Back From the Dead: Mutual Accountability

Back From the Dead: Mutual Accountability February 20, 2013

backfromthedeadFor the next few blog posts I’ll be talking about some things I learned from a recent reading of the book, Back From the Dead: the Book of Congregational Growth, by Gerald Keucher.  Keucher is an Episcopal priest who has had some experience during his career of turning around parishes that are large in their physical plants but have declined to unsustainable membership and attendance numbers.

Hmmm, this is beginning to sound strangely familiar.

Keucher has some very interesting ideas about money in the church, specifically budgets and endowments, in chapters six and seven of this book.  If you are one of those who loves to think about such things, I definitely recommend taking a look at what Keucher has to say.  I don’t agree with his position on everything, but if you take a look at his ideas I’d love to hear what you think.

However, for the next few blog posts I’d like to comment on a list of personal qualities he recommends for those in leadership of turnaround churches.


Two reasons.

First, with the state of the church in society these days, I think any pastoral leader who is not thinking about the future is foolish.  In a way, all of us who lead churches are in “turnaround” situations; we have to think strategically about positioning the church—whatever form it will take—for the future.

Second, one of Keucher’s main points in the book is his position that successful change in a parish is directly related to leadership.  That is, if a church thrives it’s because of good leadership.  If a church fails…well, you know.

Again, I am not so sure I agree with everything Keucher has to say.  But if we go with his hypothesis that effective leaders are critical for the bicycles2successful life of a church, I thought it might be interesting to take a closer look at the qualities he identifies as essential for excellent pastoral leadership.  Today’s quality: make all relationships two-way.

Basically, what Keucher means by this is that successful pastoral leaders practice mutual accountability with their congregation members.  Make yourself approachable, Keucher says, so that those you lead can tell you the truth.  He says, “I believe that rank and recognition do not matter in any church situation, but especially in a turnaround situation you will simply sabotage any chance of success if you continue to play the normal games that result from thinking it’s all about you.  It’s not about you.”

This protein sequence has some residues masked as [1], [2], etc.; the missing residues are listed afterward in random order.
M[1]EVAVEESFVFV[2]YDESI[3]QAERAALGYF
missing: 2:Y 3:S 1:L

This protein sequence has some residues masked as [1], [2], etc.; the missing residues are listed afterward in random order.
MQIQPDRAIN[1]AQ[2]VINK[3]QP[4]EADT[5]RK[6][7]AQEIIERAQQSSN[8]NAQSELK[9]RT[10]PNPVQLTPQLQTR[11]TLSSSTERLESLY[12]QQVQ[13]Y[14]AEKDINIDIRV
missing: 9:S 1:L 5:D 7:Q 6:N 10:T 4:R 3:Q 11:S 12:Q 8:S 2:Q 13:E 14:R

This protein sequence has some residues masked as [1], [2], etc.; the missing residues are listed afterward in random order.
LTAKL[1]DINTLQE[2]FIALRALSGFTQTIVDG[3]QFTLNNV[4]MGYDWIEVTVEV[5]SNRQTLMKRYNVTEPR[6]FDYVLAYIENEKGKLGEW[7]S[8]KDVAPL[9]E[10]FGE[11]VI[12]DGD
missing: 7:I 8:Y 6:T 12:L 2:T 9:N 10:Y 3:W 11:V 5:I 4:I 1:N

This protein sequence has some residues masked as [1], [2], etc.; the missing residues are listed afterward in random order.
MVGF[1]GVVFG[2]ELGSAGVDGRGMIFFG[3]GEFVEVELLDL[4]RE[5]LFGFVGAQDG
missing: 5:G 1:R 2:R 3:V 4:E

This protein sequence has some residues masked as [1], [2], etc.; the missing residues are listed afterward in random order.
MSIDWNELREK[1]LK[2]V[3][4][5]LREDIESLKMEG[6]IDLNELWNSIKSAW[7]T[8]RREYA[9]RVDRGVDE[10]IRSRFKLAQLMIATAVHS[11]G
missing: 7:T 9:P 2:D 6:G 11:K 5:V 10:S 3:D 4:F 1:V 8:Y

Keucher goes on to say that churches in turnaround situations have probably gotten there as a result of poor leadership, so pastors should expect distrust.  The only way to rebuild trust?  Mutually accountable relationships.

Here are some tips Keucher includes:

  • Only use titles mutually.  That is, if people call you Rev., call them Mr.  If you want to call a parishioner by her first name, insist that she call you by yours.
  • Insist on paying your own way.  Don’t take free stuff.  Stand in the buffet line like everyone else.  Don’t demand to be served (Duh!).
  • Don’t ask anyone to do anything you are unwilling to do.  Make sure people know you are willing to get your hands dirty.
  • Being right is less important than building trust, so choose your battles carefully.
  • Don’t get defensive!  Understand that most of the time criticism comes from a sick system; it’s not personal.  Acting out of defensiveness is always a mistake.
  • Watch for signs of entitlement in yourself and stop them as soon as you see them.
  • Never ask a parishioner to leave the church.

Keucher ends this section by declaring that leadership without this kind of mutual accountability cannot be effective.  Those are very strong words, all of them, and I am not sure I completely agree with everything Keucher says here.  (I can imagine situations in which congregation members need to be invited to find another place to worship, you know what I mean?)

But I do believe in mutual accountability as a quality in a community of Christ, so I’m willing to hear what he has to say and try as hard as my limited vision will allow to see where I need to make changes in my own parish relationships.

Thoughts, anyone?

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